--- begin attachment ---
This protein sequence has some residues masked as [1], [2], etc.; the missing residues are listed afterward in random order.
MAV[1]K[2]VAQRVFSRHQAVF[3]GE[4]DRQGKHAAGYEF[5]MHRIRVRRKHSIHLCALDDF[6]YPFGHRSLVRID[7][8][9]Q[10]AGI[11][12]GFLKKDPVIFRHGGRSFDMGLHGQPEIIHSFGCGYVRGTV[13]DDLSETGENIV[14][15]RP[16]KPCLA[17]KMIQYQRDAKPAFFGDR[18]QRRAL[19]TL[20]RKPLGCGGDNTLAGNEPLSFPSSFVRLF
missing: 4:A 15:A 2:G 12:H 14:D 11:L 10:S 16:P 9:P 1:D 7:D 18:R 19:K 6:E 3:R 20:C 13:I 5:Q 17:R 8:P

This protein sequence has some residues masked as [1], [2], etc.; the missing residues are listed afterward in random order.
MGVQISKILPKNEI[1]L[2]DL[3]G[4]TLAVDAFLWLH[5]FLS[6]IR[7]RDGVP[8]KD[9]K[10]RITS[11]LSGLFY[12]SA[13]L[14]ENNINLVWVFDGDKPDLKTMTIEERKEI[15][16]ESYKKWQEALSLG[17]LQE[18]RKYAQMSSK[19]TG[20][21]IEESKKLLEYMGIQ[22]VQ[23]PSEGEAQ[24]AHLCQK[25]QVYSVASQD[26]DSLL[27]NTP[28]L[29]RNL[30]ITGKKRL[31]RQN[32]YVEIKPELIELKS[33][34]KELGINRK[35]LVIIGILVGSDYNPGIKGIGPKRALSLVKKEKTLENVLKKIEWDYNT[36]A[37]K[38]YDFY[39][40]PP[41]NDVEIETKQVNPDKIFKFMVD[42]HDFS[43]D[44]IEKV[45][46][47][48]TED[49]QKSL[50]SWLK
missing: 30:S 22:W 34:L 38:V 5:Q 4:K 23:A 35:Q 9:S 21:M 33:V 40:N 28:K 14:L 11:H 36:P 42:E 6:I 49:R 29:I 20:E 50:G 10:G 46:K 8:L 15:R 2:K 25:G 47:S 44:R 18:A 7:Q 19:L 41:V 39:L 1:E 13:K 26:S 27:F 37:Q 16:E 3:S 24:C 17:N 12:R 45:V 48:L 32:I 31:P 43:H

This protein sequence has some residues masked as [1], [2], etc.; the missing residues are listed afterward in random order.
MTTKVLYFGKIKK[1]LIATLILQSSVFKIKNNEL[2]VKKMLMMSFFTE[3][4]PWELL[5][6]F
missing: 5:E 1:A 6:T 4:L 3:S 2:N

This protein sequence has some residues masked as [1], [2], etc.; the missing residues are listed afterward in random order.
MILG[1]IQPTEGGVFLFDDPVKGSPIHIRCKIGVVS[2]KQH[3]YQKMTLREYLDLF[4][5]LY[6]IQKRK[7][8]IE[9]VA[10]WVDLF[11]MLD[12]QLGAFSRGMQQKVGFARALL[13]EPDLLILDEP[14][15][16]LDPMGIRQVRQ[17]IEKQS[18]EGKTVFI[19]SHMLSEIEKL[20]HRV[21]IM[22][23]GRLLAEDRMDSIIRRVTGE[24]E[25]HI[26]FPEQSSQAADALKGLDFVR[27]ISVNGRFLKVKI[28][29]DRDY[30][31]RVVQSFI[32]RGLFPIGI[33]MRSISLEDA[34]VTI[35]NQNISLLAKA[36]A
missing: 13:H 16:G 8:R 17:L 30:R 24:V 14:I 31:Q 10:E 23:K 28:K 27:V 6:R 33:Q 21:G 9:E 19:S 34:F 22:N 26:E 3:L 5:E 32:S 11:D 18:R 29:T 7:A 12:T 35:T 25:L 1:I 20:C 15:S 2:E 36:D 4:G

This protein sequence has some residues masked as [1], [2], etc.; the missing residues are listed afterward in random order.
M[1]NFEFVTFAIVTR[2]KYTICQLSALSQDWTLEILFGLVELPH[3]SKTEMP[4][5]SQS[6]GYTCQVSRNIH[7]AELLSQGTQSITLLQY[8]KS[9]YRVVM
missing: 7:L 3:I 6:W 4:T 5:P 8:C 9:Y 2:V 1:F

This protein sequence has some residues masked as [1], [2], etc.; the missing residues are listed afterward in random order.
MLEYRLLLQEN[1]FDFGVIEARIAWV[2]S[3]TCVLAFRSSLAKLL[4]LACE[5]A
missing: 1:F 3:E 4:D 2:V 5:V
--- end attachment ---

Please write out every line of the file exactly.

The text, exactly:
This protein sequence has some residues masked as [1], [2], etc.; the missing residues are listed afterward in random order.
MAV[1]K[2]VAQRVFSRHQAVF[3]GE[4]DRQGKHAAGYEF[5]MHRIRVRRKHSIHLCALDDF[6]YPFGHRSLVRID[7][8][9]Q[10]AGI[11][12]GFLKKDPVIFRHGGRSFDMGLHGQPEIIHSFGCGYVRGTV[13]DDLSETGENIV[14][15]RP[16]KPCLA[17]KMIQYQRDAKPAFFGDR[18]QRRAL[19]TL[20]RKPLGCGGDNTLAGNEPLSFPSSFVRLF
missing: 4:A 15:A 2:G 12:H 14:D 11:L 10:S 16:P 9:P 1:D 7:D 18:R 19:K 6:E 3:R 20:C 13:I 5:Q 17:R 8:P

This protein sequence has some residues masked as [1], [2], etc.; the missing residues are listed afterward in random order.
MGVQISKILPKNEI[1]L[2]DL[3]G[4]TLAVDAFLWLH[5]FLS[6]IR[7]RDGVP[8]KD[9]K[10]RITS[11]LSGLFY[12]SA[13]L[14]ENNINLVWVFDGDKPDLKTMTIEERKEI[15][16]ESYKKWQEALSLG[17]LQE[18]RKYAQMSSK[19]TG[20][21]IEESKKLLEYMGIQ[22]VQ[23]PSEGEAQ[24]AHLCQK[25]QVYSVASQD[26]DSLL[27]NTP[28]L[29]RNL[30]ITGKKRL[31]RQN[32]YVEIKPELIELKS[33][34]KELGINRK[35]LVIIGILVGSDYNPGIKGIGPKRALSLVKKEKTLENVLKKIEWDYNT[36]A[37]K[38]YDFY[39][40]PP[41]NDVEIETKQVNPDKIFKFMVD[42]HDFS[43]D[44]IEKV[45][46][47][48]TED[49]QKSL[50]SWLK
missing: 30:S 22:W 34:L 38:V 5:Q 4:K 23:A 35:Q 9:S 21:M 33:V 40:N 28:K 14:L 11:H 36:P 42:E 6:I 49:R 29:I 20:E 50:G 10:G 46:K 8:L 15:R 2:K 25:G 47:S 44:R 18:A 7:Q 19:L 41:V 39:L 1:E 13:K 26:S 27:F 37:Q 16:E 3:S 24:C 17:N 12:R 45:V 48:L 32:I 31:P 43:H

This protein sequence has some residues masked as [1], [2], etc.; the missing residues are listed afterward in random order.
MTTKVLYFGKIKK[1]LIATLILQSSVFKIKNNEL[2]VKKMLMMSFFTE[3][4]PWELL[5][6]F
missing: 5:E 1:A 6:T 4:L 3:S 2:N

This protein sequence has some residues masked as [1], [2], etc.; the missing residues are listed afterward in random order.
MILG[1]IQPTEGGVFLFDDPVKGSPIHIRCKIGVVS[2]KQH[3]YQKMTLREYLDLF[4][5]LY[6]IQKRK[7][8]IE[9]VA[10]WVDLF[11]MLD[12]QLGAFSRGMQQKVGFARALL[13]EPDLLILDEP[14][15][16]LDPMGIRQVRQ[17]IEKQS[18]EGKTVFI[19]SHMLSEIEKL[20]HRV[21]IM[22][23]GRLLAEDRMDSIIRRVTGE[24]E[25]HI[26]FPEQSSQAADALKGLDFVR[27]ISVNGRFLKVKI[28][29]DRDY[30][31]RVVQSFI[32]RGLFPIGI[33]MRSISLEDA[34]VTI[35]NQNISLLAKA[36]A
missing: 13:H 16:G 8:R 17:L 30:R 24:V 14:I 31:Q 10:E 23:K 28:K 27:V 6:R 33:Q 21:G 9:E 19:S 34:F 22:N 26:E 3:L 5:E 32:S 11:D 18:R 29:T 7:A 12:T 35:T 25:L 1:I 20:C 15:S 2:E 36:D 4:G

This protein sequence has some residues masked as [1], [2], etc.; the missing residues are listed afterward in random order.
M[1]NFEFVTFAIVTR[2]KYTICQLSALSQDWTLEILFGLVELPH[3]SKTEMP[4][5]SQS[6]GYTCQVSRNIH[7]AELLSQGTQSITLLQY[8]KS[9]YRVVM
missing: 7:L 3:I 6:W 4:T 5:P 8:C 9:Y 2:V 1:F

This protein sequence has some residues masked as [1], [2], etc.; the missing residues are listed afterward in random order.
MLEYRLLLQEN[1]FDFGVIEARIAWV[2]S[3]TCVLAFRSSLAKLL[4]LACE[5]A
missing: 1:F 3:E 4:D 2:V 5:V